4.3 Implications of personalization, user information and profiling

(Simone van der Hof, TILT) 


This section addresses several relevant considerations with respect to personalisation and the use of user information and consumer profiles, i.e. privacy, inclusion and exclusion, and transparency and quality.  


4.3.1 Privacy 


The other side of implementing more and more sophisticated personal data collection techniques in online personalised service provision is that the risk to the user’s privacy increases. Privacy in general is an important issue in online personalisation, as more collected user information may imply both better (personalised) service provision and privacy intrusion at the same time. Four main privacy issues related to online personalisation can be perceived: 


  1. A service-provider approach through which requested user information is not strictly related to the delivery and access of a specific service; 

  2. User-data collection using invisible methods, which use spy technologies, such as cookies, web bugs, etc. to trace, track and search user profiles; 

  3. Use of personal data for purposes different from those indicated and without the user’s previous and/or informed consent; 

  4. Lack of effective user access to personal data collected, e.g. at web sites.


However, online personalisation applications, such as recommendation systems, do not always need personally identifiable information. The only necessary connection between recommendation systems and users is a consistent pseudonym so the user can be recognised when visiting the website. This kind of user protection is not presently implmented on e-commerce sites, where payment and shipping require personal information that can be connected back to the pseudonym of the user. Because of the importance of privacy protection in online personalised service provision, several different privacy safeguards can be identified in relationships between organisations and users, including:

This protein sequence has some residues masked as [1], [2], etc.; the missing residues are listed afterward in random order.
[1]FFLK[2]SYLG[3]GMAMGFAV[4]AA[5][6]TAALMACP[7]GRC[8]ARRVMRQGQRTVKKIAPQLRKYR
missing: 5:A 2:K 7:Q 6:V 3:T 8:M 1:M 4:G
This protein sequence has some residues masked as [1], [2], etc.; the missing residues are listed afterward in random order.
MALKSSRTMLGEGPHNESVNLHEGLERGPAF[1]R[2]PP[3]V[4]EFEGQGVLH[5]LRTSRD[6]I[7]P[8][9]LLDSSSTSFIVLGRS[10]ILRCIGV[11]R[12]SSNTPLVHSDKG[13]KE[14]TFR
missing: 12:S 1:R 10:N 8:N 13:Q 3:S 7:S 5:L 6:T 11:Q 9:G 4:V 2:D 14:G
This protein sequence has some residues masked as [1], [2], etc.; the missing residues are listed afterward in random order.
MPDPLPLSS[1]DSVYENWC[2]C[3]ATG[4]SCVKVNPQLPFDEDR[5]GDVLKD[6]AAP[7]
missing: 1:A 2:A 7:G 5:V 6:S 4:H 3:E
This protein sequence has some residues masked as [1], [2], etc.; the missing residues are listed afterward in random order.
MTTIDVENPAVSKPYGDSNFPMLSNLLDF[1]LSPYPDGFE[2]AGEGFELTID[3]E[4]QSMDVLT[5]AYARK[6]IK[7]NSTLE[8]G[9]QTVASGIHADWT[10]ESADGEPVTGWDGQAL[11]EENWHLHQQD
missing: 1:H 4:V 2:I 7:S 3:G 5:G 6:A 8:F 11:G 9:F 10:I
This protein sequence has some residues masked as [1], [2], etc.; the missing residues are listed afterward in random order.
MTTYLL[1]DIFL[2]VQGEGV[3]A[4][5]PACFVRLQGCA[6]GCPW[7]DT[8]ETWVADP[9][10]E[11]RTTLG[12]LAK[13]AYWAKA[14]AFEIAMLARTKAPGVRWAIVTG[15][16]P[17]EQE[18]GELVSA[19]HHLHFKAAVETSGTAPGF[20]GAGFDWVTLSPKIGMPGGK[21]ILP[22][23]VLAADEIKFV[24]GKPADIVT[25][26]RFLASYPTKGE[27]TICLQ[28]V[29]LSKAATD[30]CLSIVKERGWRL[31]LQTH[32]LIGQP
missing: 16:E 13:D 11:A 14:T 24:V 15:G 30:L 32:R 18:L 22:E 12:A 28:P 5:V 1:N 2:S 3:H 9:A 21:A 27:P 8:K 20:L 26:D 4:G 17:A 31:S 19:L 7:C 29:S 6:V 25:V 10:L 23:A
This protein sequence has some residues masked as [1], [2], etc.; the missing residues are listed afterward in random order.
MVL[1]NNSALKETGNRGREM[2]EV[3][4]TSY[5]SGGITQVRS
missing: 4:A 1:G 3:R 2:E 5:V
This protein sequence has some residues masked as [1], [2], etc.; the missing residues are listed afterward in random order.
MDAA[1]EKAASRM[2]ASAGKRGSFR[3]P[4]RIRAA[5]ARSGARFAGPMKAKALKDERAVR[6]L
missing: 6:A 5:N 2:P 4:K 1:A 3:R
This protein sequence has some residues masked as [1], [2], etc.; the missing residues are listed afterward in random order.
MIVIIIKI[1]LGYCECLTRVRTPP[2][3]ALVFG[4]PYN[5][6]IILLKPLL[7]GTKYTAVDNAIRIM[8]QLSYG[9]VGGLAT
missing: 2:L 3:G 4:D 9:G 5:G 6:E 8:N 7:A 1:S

1. Notification by the service provider; 

  2. Opt-in (users must give permission before the service provider can use information);

  3. Opt-out (users can remove their permission once given); 

  4. Limited access (user information is only used for personalisation of web content); 

  5. User customisation (users can adjust the level of personalisation/profiling to their desires); 

  6. Security (information used to personalise is only accessible by the user or by the authorised organisation); 

  7. Security technology (high level of password/encryption technology is used to safeguard user information). 


Personalisation may be a threat to privacy because it provides the companies and organisations using personalisation techniques with a powerful instrument for knowing in detail what an individual wants, who he is, whether his conduct or behaviour shows certain characteristics, and so forth. What increases the problems in relation to privacy is first the potential for further use and sometimes abuse of the detailed and rich knowledge on individuals. Connecting and (re)selling data sources has become a highly profitable business and companies often compromise users’ privacy for profits. What is more, several bankruptcy cases have shown that databases with personal data and consumer profiles are a highly valuable asset. Companies may actually believe that they have ownership rights in the personal data compilations because the law itself offers indications for such a position. In addition to protection under the regime of trade secrets, businesses that have invested in the collection and compilation of personal data are granted exclusive rights under the European Directive on database protection. Another indication can be found in section 55 of the UK Data Protection Act, providing for a criminal sanction for stealing personal data from the data controller (i.e. not the data subject).

In the meantime, studies have shown that consumers and citizens are very particular about the type of information they are willing to provide in return for personalised content. Also, they have strong feelings regarding personalisation services that share information about them with other companies: the majority feel that a site that shares their information is invading their privacy. In addition, most consumers hardly understand how personalisation technologies actually work and thus have no opportunity to control the dissemination of their personal or behavioural information. Various personalisation services deploy hidden instruments to track and trace users and thus consumers are unaware that their data and preferences are being collected.